Valverde pips Rodriguez for second place in the intermediate sprint, which the contested. Very interesting as they lay down an early marker in the green jersey competition. Nibali is still fighting back on with an Astana team-mate. They have Salvatore Puccio of Team Sky in tow as well as Sylvain Chavanel. Nibali is over a minute back.
The break has been caught by the pack following the increase in pace. One of the escapees still rides clear - Jose Goncalves of Caja Rural takes the intermediate sprint at Alora. He has about 30 seconds over the pack.
Vincenzo Nibali has three Astana team-mates helping pace him back - but they're over a minute behind the peloton now.
Despite the crash there's no letting up on the front of the pack, with Katusha and Movistar still driving a fierce pace. The incident hit the second two thirds of the peloton and came when the pace was very high. We think it's David Tanner of IAM who is being put on a stretcher - but that's yet to be confirmed.
Another crash - and it's Marcus Burghardt of BMC who hits the deck in a separate incident.
IAM Cycling will certainly lose their second ride today - we still don't know who it is, but he's been put in a neck brace and the ambulance has drawn up alongside.
Nibali has to wait a long time for a bike change there and he'll have a long fight back to join the peloton. More worryingly for Astana, their veteran Paolo Tiralongo is very bloodied. Poland's Przemyslaw Niemiec is on the side of the road and very dazed, while IAM Cycling have another rider hurt. Remember they have already lost Matteo Pelucchi to injury following an earlier crash.
CRASH: There's a big pile-up in the peloton and that has caused chaos. Numerous riders are down and even more are held up - including Peter Sagan, the green jersey, and Vincenzo Nibali.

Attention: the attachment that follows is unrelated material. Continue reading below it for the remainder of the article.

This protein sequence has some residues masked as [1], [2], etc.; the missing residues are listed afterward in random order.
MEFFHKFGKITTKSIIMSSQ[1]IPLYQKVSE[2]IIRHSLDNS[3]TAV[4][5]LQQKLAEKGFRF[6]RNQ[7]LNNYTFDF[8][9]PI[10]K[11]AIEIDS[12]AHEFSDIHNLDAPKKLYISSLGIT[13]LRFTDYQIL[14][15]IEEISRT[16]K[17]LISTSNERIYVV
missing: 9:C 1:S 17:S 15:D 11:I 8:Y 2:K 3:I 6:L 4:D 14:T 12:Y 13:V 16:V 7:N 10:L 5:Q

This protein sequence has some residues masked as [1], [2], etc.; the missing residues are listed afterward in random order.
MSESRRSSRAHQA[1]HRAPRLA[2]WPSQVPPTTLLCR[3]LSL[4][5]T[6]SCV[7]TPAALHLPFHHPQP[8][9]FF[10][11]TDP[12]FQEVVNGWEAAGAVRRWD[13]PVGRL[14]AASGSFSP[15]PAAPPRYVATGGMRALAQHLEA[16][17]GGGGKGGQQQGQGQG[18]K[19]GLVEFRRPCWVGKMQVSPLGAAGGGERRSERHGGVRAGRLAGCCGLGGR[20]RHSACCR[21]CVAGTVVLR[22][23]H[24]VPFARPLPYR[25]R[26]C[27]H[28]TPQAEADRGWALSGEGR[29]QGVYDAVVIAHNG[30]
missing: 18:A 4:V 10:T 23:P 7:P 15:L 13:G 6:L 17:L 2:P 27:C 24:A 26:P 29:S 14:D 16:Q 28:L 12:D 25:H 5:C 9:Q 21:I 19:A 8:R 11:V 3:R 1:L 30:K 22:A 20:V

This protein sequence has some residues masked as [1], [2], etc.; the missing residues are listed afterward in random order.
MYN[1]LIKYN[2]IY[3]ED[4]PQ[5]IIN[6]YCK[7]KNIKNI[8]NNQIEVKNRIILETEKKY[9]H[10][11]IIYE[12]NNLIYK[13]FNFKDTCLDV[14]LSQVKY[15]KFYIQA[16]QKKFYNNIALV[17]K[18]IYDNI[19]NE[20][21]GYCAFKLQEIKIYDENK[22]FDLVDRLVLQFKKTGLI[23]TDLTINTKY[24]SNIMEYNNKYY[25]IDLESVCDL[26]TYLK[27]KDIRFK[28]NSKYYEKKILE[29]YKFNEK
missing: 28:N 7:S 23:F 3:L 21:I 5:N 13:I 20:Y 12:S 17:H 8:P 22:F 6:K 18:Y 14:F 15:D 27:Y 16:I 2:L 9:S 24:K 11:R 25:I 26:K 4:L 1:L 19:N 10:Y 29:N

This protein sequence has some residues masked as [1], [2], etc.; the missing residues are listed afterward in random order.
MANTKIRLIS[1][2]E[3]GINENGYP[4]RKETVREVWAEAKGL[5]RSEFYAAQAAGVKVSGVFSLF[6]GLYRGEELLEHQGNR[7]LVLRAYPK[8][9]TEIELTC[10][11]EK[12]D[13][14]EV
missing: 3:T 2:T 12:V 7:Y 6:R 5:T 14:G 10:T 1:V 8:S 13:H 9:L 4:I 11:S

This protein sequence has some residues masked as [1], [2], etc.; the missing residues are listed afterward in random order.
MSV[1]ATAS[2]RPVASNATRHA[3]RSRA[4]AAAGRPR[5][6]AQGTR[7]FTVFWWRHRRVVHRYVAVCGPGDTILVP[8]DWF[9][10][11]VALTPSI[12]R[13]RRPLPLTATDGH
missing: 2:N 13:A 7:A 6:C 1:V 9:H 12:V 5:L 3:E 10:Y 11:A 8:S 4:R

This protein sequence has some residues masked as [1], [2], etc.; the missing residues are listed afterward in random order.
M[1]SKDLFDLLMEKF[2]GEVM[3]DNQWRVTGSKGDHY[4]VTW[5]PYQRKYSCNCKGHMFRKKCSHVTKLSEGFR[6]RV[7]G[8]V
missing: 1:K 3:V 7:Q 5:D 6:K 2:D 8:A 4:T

It's worth pointing out that Cannondale-Garmin's Joe Dombrowski set a Strava record on the final climb a couple of days ago...
The gap is down to 1:45 for the six escapees. The pace will start to increase now in the final hour of racing, what with that all-important final climb on the horizon. In between now and then we have the intermediate sprint - and there is also talk of some team buses blocking the road following an incident on the final climb.
The final rider in this six-man group is Dutchman Bert-Jan Lindeman, who is riding his second Vuelta after a maiden appearance in 2012. The 26-year-old has three pro wins to his name, including the overall in the 2014 Tour de l'Ain, in which he won the third stage.
Pedraza is riding only his second Grand Tour having ridden the 2008 Vuelta for Tinkoff Credit Systems. The 33-year-old joined Team Colombia this year after six years riding at Continental level. He has no pro wins to his name - but now, perhaps, a polka dot jersey.
Villella darts out of the saddle near the summit but it's Team Colombia's Walter Pedraza who takes the points - and with it, in all likelihood, the polka dot jersey from the shoulders of Dutchman Martijn Keizer (who curiously won the jersey for LottoNL-Jumbo during yesterday's flat team time trial).
The leaders are onto the Cat.3 Alto de Ardales (5km at 4.4%) - the first categorized climb of the Vuelta.
The break's second Portuguese rider, Jose Goncalves of Caja Rural - Seguros RGA is riding his first Grand Tour at the age of 26. Goncalves enters the Vuelta in fine form after a win in stage 5 of the Volta a Portugal a fortnight ago.
The Lampre-Merida rider in the break is not actually Przemyslaw Niemiec bnut Nelson Oliviera. It's a funny one because it appears the Portuguese rider is wearing his Polish counterpart's 107 bib number - unless the official start list is incorrect. This is 26-year-old Oliviera's second appearance in the Vuelta, and he's still in search of his first pro win.
Youngster Davide Villella makes his debut in the Vuelta for Cannondale-Garmin, the 24-year-old Italian having ridden the last two Giro d'Italias. Villella has no pro wins to his name but he's a talented climber of whom his team have high hopes.